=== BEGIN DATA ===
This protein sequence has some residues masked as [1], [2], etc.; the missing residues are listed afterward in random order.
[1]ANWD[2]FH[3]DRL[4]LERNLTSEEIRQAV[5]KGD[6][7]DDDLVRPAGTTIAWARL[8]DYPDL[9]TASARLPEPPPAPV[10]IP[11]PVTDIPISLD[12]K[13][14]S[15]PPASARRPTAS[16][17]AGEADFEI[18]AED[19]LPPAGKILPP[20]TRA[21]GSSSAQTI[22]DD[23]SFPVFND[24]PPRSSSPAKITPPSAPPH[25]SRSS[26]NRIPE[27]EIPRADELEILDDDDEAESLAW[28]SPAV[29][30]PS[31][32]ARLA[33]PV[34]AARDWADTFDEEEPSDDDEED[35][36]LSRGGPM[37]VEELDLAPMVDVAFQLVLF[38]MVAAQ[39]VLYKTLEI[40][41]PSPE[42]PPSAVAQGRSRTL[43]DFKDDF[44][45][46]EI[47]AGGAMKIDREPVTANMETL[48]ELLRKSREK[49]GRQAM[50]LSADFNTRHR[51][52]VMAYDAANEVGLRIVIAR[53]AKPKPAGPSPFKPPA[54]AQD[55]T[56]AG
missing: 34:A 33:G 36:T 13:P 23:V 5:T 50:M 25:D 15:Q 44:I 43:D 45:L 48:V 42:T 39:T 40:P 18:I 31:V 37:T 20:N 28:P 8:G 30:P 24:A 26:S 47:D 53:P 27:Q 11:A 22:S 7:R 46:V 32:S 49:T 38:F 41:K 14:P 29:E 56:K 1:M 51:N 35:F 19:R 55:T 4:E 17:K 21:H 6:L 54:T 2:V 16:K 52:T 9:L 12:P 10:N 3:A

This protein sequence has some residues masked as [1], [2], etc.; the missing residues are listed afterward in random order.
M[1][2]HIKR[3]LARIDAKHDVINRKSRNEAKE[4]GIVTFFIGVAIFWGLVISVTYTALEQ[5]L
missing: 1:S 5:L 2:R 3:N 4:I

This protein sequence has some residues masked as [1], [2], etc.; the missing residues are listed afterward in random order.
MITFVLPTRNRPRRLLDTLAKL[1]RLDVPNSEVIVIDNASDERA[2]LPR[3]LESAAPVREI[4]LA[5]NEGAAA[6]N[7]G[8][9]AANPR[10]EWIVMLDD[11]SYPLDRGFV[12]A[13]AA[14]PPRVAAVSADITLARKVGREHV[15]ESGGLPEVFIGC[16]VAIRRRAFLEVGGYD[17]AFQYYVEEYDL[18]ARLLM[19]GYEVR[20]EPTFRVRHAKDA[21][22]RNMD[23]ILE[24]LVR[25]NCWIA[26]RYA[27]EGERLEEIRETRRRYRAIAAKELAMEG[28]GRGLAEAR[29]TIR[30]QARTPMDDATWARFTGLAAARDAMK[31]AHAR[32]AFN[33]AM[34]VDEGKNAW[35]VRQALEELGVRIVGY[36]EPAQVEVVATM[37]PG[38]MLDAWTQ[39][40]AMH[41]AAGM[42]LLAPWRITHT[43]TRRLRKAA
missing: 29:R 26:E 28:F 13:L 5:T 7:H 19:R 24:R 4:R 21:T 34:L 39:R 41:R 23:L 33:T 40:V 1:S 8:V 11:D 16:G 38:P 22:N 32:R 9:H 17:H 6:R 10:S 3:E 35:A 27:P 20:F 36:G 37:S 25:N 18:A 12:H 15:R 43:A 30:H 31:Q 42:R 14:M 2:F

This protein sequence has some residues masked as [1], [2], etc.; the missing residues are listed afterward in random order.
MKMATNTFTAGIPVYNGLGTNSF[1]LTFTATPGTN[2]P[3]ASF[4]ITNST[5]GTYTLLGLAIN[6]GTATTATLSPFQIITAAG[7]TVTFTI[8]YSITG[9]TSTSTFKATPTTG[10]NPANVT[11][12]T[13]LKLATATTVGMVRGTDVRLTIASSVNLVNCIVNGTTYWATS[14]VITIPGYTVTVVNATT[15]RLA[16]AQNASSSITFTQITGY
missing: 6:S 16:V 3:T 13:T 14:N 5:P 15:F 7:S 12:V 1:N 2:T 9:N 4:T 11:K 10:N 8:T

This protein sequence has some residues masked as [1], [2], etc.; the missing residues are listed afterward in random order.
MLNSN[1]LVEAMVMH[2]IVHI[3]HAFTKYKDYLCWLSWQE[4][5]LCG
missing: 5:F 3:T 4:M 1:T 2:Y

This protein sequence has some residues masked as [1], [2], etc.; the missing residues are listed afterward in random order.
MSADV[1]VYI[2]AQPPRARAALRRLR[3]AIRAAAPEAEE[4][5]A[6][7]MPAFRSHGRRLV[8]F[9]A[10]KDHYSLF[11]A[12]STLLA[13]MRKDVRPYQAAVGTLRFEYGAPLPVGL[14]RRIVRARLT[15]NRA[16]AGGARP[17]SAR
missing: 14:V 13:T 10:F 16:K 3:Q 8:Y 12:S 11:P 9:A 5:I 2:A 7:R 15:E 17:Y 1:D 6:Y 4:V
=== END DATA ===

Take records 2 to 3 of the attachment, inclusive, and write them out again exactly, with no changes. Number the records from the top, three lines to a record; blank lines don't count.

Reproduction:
This protein sequence has some residues masked as [1], [2], etc.; the missing residues are listed afterward in random order.
M[1][2]HIKR[3]LARIDAKHDVINRKSRNEAKE[4]GIVTFFIGVAIFWGLVISVTYTALEQ[5]L
missing: 1:S 5:L 2:R 3:N 4:I

This protein sequence has some residues masked as [1], [2], etc.; the missing residues are listed afterward in random order.
MITFVLPTRNRPRRLLDTLAKL[1]RLDVPNSEVIVIDNASDERA[2]LPR[3]LESAAPVREI[4]LA[5]NEGAAA[6]N[7]G[8][9]AANPR[10]EWIVMLDD[11]SYPLDRGFV[12]A[13]AA[14]PPRVAAVSADITLARKVGREHV[15]ESGGLPEVFIGC[16]VAIRRRAFLEVGGYD[17]AFQYYVEEYDL[18]ARLLM[19]GYEVR[20]EPTFRVRHAKDA[21][22]RNMD[23]ILE[24]LVR[25]NCWIA[26]RYA[27]EGERLEEIRETRRRYRAIAAKELAMEG[28]GRGLAEAR[29]TIR[30]QARTPMDDATWARFTGLAAARDAMK[31]AHAR[32]AFN[33]AM[34]VDEGKNAW[35]VRQALEELGVRIVGY[36]EPAQVEVVATM[37]PG[38]MLDAWTQ[39][40]AMH[41]AAGM[42]LLAPWRITHT[43]TRRLRKAA
missing: 29:R 26:E 28:F 13:L 5:T 7:H 19:R 24:R 4:R 21:T 34:L 39:R 41:R 23:L 33:T 40:V 1:S 8:V 11:D 16:G 38:P 22:N 32:R 9:H 17:H 6:R 10:S 3:E 35:A 27:P 20:F 36:G 37:S 25:N 18:A 12:H 15:R 43:A 30:H 31:Q 42:R 14:M 2:F